BRIDGEPORT, Conn. – Connecticut’s Beardsley Zoo is pleased to announce the official groundbreaking of a spacious new habitat for Andean bears (Tremarctos ornatus), welcoming back a species that last was part of the Zoo’s animal collection in 2011. The bears will join the Zoo when construction on the habitat is complete, slated for spring 2022. 

Andean bears are part of the Association of Zoos and Aquariums (AZA) Saving Animals From Extinction (SAFE) program, which focuses the collective expertise of AZA-accredited zoos and aquariums on endangered species recovery. Native to the Andes and outlying mountain ranges, the bears’ conservation status is listed as vulnerable, with a decreasing population in the wild. 

Connecticut’s Beardsley Zoo board members, Zoo staff, representatives from Diversity Construction Group (DCG) and dignitaries will gather for a groundbreaking event for the Zoo’s newest habitat on Thursday, July 29 at 11 a.m.

“Connecticut’s Beardsley Zoo continues to grow, allowing us to expand on our mission of animal conservation and education. We’re pleased to welcome Andean bears back to the Zoo as another chapter in the story of diversity and richness of life in South America,” said Gregg Dancho, zoo director. 

“Our heartfelt thanks to the state of Connecticut for helping to fund our newest habitat,” Dancho added. Thank you also to our dedicated staff, Board of Directors, and volunteers.”

The new Andean bear habitat will be substantially larger than the bear habitat from a decade ago. The bears required a larger enclosure, and the Zoo chose then to relocate them to a more appropriate facility. The new Andean bear habitat will feature a landscaped outdoor yard with multiple opportunities for climbing and engaging in social behaviors. The work is being done by Diversity Construction Group LLC.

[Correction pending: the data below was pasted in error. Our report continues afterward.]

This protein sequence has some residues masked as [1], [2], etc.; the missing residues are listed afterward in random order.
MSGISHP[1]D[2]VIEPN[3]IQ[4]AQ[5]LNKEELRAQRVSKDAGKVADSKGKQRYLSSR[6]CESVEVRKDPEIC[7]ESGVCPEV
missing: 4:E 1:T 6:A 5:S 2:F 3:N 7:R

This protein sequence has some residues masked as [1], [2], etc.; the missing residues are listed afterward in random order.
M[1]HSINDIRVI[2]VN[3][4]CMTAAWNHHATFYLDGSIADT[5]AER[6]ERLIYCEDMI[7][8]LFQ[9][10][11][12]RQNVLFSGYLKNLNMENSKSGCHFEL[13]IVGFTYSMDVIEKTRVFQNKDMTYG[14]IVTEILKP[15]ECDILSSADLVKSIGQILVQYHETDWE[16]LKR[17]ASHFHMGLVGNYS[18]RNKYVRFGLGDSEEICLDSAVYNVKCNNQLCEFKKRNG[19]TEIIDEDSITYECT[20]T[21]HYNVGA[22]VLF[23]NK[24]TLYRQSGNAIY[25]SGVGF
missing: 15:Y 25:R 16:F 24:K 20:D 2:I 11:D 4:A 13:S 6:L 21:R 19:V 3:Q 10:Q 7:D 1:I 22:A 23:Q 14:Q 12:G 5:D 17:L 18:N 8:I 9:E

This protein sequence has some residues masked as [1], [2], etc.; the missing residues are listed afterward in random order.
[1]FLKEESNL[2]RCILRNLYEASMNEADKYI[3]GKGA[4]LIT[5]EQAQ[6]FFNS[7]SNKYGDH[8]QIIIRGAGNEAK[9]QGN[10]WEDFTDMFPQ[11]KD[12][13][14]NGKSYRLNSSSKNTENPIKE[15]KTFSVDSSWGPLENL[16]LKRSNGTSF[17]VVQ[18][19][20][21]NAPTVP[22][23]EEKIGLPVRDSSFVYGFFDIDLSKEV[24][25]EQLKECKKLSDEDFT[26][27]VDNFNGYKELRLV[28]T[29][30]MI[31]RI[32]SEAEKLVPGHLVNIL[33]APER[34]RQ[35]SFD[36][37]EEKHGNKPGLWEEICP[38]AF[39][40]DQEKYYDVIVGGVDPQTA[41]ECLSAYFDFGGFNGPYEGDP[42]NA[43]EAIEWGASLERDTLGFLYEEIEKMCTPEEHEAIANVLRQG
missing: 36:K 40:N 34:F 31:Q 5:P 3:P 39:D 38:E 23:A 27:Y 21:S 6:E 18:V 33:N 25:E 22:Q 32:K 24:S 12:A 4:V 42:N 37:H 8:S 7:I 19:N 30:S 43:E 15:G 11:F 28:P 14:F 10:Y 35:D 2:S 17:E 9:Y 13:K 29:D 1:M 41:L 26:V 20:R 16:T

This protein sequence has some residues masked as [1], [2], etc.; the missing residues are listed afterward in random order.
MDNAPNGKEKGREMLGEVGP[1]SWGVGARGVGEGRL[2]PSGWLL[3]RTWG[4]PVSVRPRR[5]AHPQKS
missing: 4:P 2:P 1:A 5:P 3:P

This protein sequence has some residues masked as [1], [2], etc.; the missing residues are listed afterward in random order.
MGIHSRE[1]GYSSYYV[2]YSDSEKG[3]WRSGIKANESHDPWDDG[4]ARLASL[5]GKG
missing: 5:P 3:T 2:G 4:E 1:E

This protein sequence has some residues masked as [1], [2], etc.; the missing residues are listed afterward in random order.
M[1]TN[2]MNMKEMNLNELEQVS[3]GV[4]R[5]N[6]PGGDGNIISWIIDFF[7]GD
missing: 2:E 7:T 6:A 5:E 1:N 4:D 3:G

Naming opportunities for major donors are still available. Interested parties can contact Jessica Summers at or call 203-394-6573.

About Andean bears

Also called Spectacled bears for the whitish or cream “spectacles” that circle these bears eyes, each individual has a unique set of markings.  Every spectacled bear has its own “fingerprint” of distinct cream or whitish markings on its head, throat, and chest.  The markings also give the bear its scientific name: Tremarctos ornatus, or decorated bear.  The bears grow to 5-6 feet long and stand 2-3 feet high at the shoulder. Males can weight up to 340 pounds. Females grow to about 180 pounds. The Spectacled Bear is one of the most endangered bear species in the world, the most endangered being the Giant Panda Bear, which is their closest living relative today. Females are called ‘Cows’, males are called ‘Boars’ and the young are called ‘Cubs’.